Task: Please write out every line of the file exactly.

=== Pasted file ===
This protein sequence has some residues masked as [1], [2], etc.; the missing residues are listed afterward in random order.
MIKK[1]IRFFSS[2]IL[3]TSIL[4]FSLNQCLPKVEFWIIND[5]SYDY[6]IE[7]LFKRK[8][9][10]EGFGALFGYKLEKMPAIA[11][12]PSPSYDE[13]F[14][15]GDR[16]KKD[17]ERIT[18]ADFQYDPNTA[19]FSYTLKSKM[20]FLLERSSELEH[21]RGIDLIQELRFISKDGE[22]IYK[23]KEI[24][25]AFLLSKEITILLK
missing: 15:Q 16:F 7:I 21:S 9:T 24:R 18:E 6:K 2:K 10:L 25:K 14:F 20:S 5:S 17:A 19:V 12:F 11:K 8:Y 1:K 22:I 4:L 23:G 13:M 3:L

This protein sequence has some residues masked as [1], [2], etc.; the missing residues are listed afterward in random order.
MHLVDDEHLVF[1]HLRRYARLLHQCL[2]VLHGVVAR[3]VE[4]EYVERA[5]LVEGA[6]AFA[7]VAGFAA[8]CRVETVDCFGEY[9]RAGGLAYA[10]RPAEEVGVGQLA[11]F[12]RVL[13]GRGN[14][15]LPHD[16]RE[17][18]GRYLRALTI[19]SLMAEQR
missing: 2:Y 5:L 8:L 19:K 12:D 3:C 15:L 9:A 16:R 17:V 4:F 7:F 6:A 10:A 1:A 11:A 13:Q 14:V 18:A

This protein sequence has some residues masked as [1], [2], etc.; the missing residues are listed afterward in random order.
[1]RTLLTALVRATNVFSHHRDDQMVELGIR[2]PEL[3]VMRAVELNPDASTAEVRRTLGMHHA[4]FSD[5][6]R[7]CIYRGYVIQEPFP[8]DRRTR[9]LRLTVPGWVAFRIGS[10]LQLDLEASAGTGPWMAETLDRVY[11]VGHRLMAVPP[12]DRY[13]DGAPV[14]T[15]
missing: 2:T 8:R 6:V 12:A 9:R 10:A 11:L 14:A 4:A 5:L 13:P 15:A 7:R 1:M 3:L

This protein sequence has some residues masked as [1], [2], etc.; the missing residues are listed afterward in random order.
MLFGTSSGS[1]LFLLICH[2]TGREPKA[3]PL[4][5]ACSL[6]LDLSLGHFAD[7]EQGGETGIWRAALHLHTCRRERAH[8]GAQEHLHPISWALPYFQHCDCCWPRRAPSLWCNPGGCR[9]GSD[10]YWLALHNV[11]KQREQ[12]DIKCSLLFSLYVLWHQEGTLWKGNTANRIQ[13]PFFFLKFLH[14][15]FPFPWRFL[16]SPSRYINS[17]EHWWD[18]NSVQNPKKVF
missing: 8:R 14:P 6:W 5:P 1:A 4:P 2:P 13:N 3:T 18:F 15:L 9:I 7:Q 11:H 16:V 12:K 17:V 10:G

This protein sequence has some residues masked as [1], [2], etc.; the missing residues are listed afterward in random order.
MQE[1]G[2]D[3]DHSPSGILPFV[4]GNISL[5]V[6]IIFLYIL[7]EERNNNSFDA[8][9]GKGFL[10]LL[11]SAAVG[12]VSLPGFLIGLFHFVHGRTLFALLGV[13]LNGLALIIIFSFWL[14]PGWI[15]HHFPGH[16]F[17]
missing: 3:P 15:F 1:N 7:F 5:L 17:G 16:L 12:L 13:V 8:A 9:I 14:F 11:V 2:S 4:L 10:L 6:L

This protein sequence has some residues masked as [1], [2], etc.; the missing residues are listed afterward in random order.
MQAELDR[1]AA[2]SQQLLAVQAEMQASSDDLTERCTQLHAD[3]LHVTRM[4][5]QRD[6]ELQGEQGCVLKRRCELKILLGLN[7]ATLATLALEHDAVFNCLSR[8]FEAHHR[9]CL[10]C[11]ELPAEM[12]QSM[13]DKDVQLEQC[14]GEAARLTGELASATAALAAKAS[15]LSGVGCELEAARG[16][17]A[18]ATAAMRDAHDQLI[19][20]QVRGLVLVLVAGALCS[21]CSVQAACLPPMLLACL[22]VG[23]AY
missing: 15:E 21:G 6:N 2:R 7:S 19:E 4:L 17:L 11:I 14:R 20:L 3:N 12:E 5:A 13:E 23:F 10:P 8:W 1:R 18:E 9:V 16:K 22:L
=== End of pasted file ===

This protein sequence has some residues masked as [1], [2], etc.; the missing residues are listed afterward in random order.
MIKK[1]IRFFSS[2]IL[3]TSIL[4]FSLNQCLPKVEFWIIND[5]SYDY[6]IE[7]LFKRK[8][9][10]EGFGALFGYKLEKMPAIA[11][12]PSPSYDE[13]F[14][15]GDR[16]KKD[17]ERIT[18]ADFQYDPNTA[19]FSYTLKSKM[20]FLLERSSELEH[21]RGIDLIQELRFISKDGE[22]IYK[23]KEI[24][25]AFLLSKEITILLK
missing: 15:Q 16:F 7:I 21:S 9:T 24:R 18:E 6:K 2:K 10:L 25:K 14:F 20:S 5:S 17:A 19:V 12:F 11:K 8:Y 1:K 22:I 4:L 23:G 13:M 3:L

This protein sequence has some residues masked as [1], [2], etc.; the missing residues are listed afterward in random order.
MHLVDDEHLVF[1]HLRRYARLLHQCL[2]VLHGVVAR[3]VE[4]EYVERA[5]LVEGA[6]AFA[7]VAGFAA[8]CRVETVDCFGEY[9]RAGGLAYA[10]RPAEEVGVGQLA[11]F[12]RVL[13]GRGN[14][15]LPHD[16]RE[17][18]GRYLRALTI[19]SLMAEQR
missing: 2:Y 5:L 8:L 19:K 12:D 3:C 15:L 9:A 16:R 17:V 4:F 7:F 6:A 10:A 1:A 11:A 13:Q 14:V 18:A

This protein sequence has some residues masked as [1], [2], etc.; the missing residues are listed afterward in random order.
[1]RTLLTALVRATNVFSHHRDDQMVELGIR[2]PEL[3]VMRAVELNPDASTAEVRRTLGMHHA[4]FSD[5][6]R[7]CIYRGYVIQEPFP[8]DRRTR[9]LRLTVPGWVAFRIGS[10]LQLDLEASAGTGPWMAETLDRVY[11]VGHRLMAVPP[12]DRY[13]DGAPV[14]T[15]
missing: 2:T 8:R 6:V 12:A 9:R 10:A 11:L 14:A 4:A 5:L 13:P 15:A 7:R 1:M 3:L

This protein sequence has some residues masked as [1], [2], etc.; the missing residues are listed afterward in random order.
MLFGTSSGS[1]LFLLICH[2]TGREPKA[3]PL[4][5]ACSL[6]LDLSLGHFAD[7]EQGGETGIWRAALHLHTCRRERAH[8]GAQEHLHPISWALPYFQHCDCCWPRRAPSLWCNPGGCR[9]GSD[10]YWLALHNV[11]KQREQ[12]DIKCSLLFSLYVLWHQEGTLWKGNTANRIQ[13]PFFFLKFLH[14][15]FPFPWRFL[16]SPSRYINS[17]EHWWD[18]NSVQNPKKVF
missing: 8:R 14:P 6:W 5:P 1:A 4:P 2:P 13:N 3:T 18:F 15:L 9:I 7:Q 11:H 16:V 12:K 17:V 10:G

This protein sequence has some residues masked as [1], [2], etc.; the missing residues are listed afterward in random order.
MQE[1]G[2]D[3]DHSPSGILPFV[4]GNISL[5]V[6]IIFLYIL[7]EERNNNSFDA[8][9]GKGFL[10]LL[11]SAAVG[12]VSLPGFLIGLFHFVHGRTLFALLGV[13]LNGLALIIIFSFWL[14]PGWI[15]HHFPGH[16]F[17]
missing: 3:P 15:F 1:N 7:F 5:L 17:G 16:L 12:L 13:V 8:A 9:I 14:F 11:V 2:S 4:L 10:L 6:L

This protein sequence has some residues masked as [1], [2], etc.; the missing residues are listed afterward in random order.
MQAELDR[1]AA[2]SQQLLAVQAEMQASSDDLTERCTQLHAD[3]LHVTRM[4][5]QRD[6]ELQGEQGCVLKRRCELKILLGLN[7]ATLATLALEHDAVFNCLSR[8]FEAHHR[9]CL[10]C[11]ELPAEM[12]QSM[13]DKDVQLEQC[14]GEAARLTGELASATAALAAKAS[15]LSGVGCELEAARG[16][17]A[18]ATAAMRDAHDQLI[19][20]QVRGLVLVLVAGALCS[21]CSVQAACLPPMLLACL[22]VG[23]AY
missing: 15:E 21:G 6:N 2:R 7:S 19:E 4:L 17:L 11:I 14:R 20:L 3:N 12:E 5:A 13:E 23:F 10:P 8:W 1:R 18:E 9:V 16:K 22:L